The various measures, propositions, initiatives, referenda, proposals, and amendments are listed by state with subheadings for statewide, countywide, and local issues.
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With just over a week to go before the November 5th general election, Washington’s Initiative 517, which concerns the initiative and referendum process in the state, is opposed by a narrow margin. After hearing the ballot question, 33% of voters plan to or have already voted “yes,” while 40% plan to or have voted “no.” The remaining 27% are undecided or wouldn’t reveal their vote.
Importantly, intensity is stronger on the “no” side – among those who have yet to cast their ballots, 21% say they are a “definite” no vote, while only 11% are a definite “yes” vote.
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Counties have verified there are enough valid signatures on petitions to give voters the last word on extensive changes in election laws pushed through the Republican-controlled Legislature.
The Secretary of State’s Office said Wednesday that a random check of signatures found 18.38 percent to be invalid. Applying that to the 139,161 that Ken Bennett’s office found preliminarily valid, that leaves backers with 113,583, far more than the 86,405 needed to delay enactment of the law and put the issue on the 2014 ballot.
But Barrett Marson said the Republican interests he represents who want the changes on the books may still sue in a last-ditch attempt to keep the issue from voters.
The goal of Initiative 517 is to grease the skids on the signature gathering process. This latest Tim Eyman initiative is different from some of his others, in that some of his long time opponents are lining up to back it.
One of them is Stoney Bird of Bellingham, who supported a 2012 citizens measure against coal trains rolling through the community.
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nitiative 517 sets penalties for interfering with or retaliating against signature-gatherers and petition signers, requires all measures receiving sufficient signatures appear on the ballot, and expands the time for gathering initiative petition signatures from six months to one year.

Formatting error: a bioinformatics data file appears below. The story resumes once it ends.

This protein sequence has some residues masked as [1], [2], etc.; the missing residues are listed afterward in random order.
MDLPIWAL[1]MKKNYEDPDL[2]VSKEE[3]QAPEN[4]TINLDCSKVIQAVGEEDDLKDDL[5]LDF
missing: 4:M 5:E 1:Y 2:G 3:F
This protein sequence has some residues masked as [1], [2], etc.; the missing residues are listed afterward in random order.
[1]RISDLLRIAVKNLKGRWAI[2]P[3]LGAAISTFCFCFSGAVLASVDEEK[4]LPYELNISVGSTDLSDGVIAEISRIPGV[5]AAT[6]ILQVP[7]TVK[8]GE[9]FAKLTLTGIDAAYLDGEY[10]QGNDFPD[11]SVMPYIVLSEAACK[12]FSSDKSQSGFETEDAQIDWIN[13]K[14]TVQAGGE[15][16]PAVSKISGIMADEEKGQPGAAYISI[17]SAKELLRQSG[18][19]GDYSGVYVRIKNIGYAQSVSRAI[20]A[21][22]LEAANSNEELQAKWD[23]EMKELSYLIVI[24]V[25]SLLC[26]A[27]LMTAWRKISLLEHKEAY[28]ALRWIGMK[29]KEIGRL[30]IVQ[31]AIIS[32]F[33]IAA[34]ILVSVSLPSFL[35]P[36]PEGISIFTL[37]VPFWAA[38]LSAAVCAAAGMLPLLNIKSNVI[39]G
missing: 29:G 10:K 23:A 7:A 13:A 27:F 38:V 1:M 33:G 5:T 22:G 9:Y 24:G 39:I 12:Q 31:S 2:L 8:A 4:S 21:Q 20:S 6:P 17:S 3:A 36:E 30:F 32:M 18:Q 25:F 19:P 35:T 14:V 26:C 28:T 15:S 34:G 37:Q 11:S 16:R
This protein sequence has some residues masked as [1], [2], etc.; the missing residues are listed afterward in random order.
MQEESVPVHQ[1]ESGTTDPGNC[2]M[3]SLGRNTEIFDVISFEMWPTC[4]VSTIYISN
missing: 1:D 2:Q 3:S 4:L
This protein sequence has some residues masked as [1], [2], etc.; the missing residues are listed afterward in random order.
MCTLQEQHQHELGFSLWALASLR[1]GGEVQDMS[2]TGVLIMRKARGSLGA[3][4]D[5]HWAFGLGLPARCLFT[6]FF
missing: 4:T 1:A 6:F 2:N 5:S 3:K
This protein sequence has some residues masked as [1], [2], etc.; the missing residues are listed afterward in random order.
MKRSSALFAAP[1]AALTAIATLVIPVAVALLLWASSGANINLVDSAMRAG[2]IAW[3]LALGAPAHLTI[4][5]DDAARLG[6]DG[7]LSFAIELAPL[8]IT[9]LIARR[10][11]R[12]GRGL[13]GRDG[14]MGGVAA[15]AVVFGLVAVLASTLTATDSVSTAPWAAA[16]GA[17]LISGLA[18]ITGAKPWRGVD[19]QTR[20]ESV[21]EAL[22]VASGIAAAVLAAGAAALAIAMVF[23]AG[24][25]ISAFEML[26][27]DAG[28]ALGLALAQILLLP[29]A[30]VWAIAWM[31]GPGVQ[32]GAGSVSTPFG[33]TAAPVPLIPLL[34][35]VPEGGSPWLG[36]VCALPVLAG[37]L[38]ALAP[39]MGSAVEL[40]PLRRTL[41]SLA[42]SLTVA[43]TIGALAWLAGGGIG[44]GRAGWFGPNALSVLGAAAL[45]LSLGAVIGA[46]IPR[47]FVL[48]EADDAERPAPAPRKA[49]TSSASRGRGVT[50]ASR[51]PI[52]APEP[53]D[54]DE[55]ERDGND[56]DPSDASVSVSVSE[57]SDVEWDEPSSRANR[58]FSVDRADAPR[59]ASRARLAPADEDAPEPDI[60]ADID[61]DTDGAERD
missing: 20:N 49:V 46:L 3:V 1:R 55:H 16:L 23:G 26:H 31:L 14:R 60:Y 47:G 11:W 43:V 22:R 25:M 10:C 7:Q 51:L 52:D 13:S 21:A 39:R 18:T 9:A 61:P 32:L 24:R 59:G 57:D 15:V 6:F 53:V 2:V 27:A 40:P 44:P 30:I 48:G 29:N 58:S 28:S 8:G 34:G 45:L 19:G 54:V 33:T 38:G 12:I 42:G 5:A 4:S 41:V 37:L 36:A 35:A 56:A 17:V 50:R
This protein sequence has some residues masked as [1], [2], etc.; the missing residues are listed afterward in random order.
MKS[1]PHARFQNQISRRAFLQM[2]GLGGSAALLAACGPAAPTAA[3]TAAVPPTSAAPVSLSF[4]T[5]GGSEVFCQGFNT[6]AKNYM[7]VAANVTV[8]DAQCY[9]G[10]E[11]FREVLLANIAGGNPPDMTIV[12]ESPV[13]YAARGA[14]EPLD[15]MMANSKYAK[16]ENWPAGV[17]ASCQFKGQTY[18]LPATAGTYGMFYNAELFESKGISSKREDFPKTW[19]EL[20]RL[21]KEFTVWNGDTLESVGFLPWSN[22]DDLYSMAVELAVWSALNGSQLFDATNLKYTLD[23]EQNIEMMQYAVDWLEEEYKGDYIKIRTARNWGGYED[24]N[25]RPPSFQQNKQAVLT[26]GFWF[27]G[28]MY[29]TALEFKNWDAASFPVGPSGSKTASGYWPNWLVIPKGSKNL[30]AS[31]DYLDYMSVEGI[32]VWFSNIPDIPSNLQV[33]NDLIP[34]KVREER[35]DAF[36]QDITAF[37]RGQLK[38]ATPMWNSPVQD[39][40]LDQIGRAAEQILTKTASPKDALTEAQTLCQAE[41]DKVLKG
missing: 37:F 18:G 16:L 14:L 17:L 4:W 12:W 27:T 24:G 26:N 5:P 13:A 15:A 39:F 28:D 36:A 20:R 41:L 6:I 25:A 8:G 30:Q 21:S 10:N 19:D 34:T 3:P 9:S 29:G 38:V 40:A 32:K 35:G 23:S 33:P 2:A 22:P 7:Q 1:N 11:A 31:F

“The most important thing that Initiative 517 does is it guarantees a voter the right to vote on any initiative that qualifies for the ballot,” said Mark Baerwaldt, co-chair of Yes on 517.
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In a brief news segment, KLEW discusses a debate in Washington state over the upcoming inititives to be voted upon, including I-517.
Watch the video here: here
Gov. Jerry Brown vetoed labor union-backed legislation Saturday that would have limited the use of paid signature gatherers to qualify statewide ballot initiatives in California.
Assembly Bill 857, by Assemblyman Paul Fong, D-Cupertino, would have required anyone seeking to qualify an initiative for the statewide ballot to use non-paid volunteers to collect at least 10 percent of signatures.
Read more here: here
Washington state residents have plenty of experience voting on new law proposals, but next month they’ll decide on an “initiative on initiatives” that would make it easier to get such measures on the ballot.
The proposal, Initiative 517, was sparked in part by a series of legal battles over local measures seeking to block red light cameras, including one case last year that went to the state Supreme Court.
By requiring that voters be allowed to have their say on any proposal that qualifies for the ballot, even if a lawsuit has been filed against it, the initiative pushes back at cities that have sued _ some successfully _ to block local challenges to the cameras.
The voters’ right to initiative and referendum was an amendment to the Washington State Constitution and was initially referred by the Legislature to the people. The measure appeared on the ballot on Nov. 5, 1912 and amended Article II, Section I. It was approved by over 71 percent of the voters. The importance of the voters’ ability to address issues directly through the initiative and referendum process has only grown in importance since that time over a century ago.
Next month Initiative 517 will be on the ballot. It deals with several issues regarding the initiative process including signature gathering and the right of voters to cast a vote on an initiative which has met the required number of valid signatures gathered within the required time frame.